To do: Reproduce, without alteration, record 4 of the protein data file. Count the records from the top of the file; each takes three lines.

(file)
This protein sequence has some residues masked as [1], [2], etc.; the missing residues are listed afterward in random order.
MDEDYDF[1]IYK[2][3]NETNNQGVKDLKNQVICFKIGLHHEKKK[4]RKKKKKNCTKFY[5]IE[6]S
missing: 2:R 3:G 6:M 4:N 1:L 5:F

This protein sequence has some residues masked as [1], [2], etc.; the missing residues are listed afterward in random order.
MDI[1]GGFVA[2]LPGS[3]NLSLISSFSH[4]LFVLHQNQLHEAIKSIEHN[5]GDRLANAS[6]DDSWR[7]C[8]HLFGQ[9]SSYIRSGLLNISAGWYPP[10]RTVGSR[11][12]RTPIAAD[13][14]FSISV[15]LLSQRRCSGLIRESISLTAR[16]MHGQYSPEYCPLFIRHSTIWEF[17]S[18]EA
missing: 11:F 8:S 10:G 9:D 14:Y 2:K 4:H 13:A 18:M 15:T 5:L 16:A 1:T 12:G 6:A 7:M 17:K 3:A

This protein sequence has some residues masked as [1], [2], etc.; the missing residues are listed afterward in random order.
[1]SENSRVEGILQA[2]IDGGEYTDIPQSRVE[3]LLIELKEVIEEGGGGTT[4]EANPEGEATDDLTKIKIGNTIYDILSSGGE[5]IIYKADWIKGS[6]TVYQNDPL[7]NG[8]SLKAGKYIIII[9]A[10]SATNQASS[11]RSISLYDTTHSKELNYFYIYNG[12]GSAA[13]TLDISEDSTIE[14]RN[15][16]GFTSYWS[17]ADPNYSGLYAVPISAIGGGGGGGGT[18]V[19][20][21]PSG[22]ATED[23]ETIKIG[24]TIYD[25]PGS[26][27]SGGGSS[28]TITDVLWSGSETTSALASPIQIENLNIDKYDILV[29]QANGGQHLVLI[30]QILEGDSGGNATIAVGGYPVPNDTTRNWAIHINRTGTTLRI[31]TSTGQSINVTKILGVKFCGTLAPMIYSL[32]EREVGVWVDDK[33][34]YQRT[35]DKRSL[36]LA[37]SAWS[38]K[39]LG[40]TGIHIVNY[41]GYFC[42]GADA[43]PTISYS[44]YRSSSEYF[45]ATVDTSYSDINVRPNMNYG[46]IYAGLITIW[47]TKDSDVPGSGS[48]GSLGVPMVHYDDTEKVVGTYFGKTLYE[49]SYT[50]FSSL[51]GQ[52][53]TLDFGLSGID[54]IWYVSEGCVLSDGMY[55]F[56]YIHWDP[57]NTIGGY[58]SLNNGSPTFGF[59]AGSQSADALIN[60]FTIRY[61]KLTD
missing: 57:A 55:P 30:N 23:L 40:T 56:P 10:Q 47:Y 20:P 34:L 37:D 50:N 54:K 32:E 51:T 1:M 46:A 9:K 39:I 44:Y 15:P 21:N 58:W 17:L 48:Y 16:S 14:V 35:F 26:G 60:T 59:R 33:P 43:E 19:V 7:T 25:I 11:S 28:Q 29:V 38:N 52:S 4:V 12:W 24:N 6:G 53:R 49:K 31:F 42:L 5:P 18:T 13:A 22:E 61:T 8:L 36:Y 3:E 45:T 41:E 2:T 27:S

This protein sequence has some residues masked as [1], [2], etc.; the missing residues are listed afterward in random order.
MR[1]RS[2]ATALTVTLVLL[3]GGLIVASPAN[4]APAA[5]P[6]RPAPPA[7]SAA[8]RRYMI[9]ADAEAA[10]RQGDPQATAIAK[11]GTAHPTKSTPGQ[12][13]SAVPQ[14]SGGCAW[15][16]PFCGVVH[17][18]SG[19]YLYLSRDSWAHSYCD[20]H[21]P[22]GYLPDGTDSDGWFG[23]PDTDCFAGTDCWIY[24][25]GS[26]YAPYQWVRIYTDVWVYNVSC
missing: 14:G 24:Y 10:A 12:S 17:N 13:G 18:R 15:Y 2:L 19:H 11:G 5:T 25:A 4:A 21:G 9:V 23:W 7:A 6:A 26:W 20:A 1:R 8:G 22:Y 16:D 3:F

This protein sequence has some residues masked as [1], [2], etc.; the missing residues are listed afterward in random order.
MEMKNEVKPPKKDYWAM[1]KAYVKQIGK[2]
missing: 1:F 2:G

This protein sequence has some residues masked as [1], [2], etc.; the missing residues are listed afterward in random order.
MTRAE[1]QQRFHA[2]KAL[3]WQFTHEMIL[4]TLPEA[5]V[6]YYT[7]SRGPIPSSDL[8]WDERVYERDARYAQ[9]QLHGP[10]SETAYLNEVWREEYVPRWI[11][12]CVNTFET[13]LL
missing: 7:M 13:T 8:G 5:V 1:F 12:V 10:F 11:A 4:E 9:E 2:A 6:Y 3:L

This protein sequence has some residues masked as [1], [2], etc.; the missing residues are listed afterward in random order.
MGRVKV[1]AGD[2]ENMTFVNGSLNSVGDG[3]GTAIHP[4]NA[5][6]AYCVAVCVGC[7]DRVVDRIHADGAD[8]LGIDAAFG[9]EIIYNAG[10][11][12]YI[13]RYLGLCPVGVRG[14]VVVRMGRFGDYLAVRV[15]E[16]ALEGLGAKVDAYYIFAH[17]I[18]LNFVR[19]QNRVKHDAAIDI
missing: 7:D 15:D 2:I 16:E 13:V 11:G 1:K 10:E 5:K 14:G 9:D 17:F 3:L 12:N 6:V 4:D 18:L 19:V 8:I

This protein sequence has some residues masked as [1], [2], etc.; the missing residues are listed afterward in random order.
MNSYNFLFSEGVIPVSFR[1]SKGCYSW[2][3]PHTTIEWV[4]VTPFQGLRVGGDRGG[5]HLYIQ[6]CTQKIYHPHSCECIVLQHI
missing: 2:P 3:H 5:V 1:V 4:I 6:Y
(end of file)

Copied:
This protein sequence has some residues masked as [1], [2], etc.; the missing residues are listed afterward in random order.
MR[1]RS[2]ATALTVTLVLL[3]GGLIVASPAN[4]APAA[5]P[6]RPAPPA[7]SAA[8]RRYMI[9]ADAEAA[10]RQGDPQATAIAK[11]GTAHPTKSTPGQ[12][13]SAVPQ[14]SGGCAW[15][16]PFCGVVH[17][18]SG[19]YLYLSRDSWAHSYCD[20]H[21]P[22]GYLPDGTDSDGWFG[23]PDTDCFAGTDCWIY[24][25]GS[26]YAPYQWVRIYTDVWVYNVSC
missing: 14:G 24:Y 10:A 12:S 17:N 13:G 18:R 15:Y 2:L 19:H 11:G 5:T 25:A 4:A 21:G 9:V 23:W 7:A 6:A 26:W 20:A 1:R 8:G 22:Y 16:D 3:F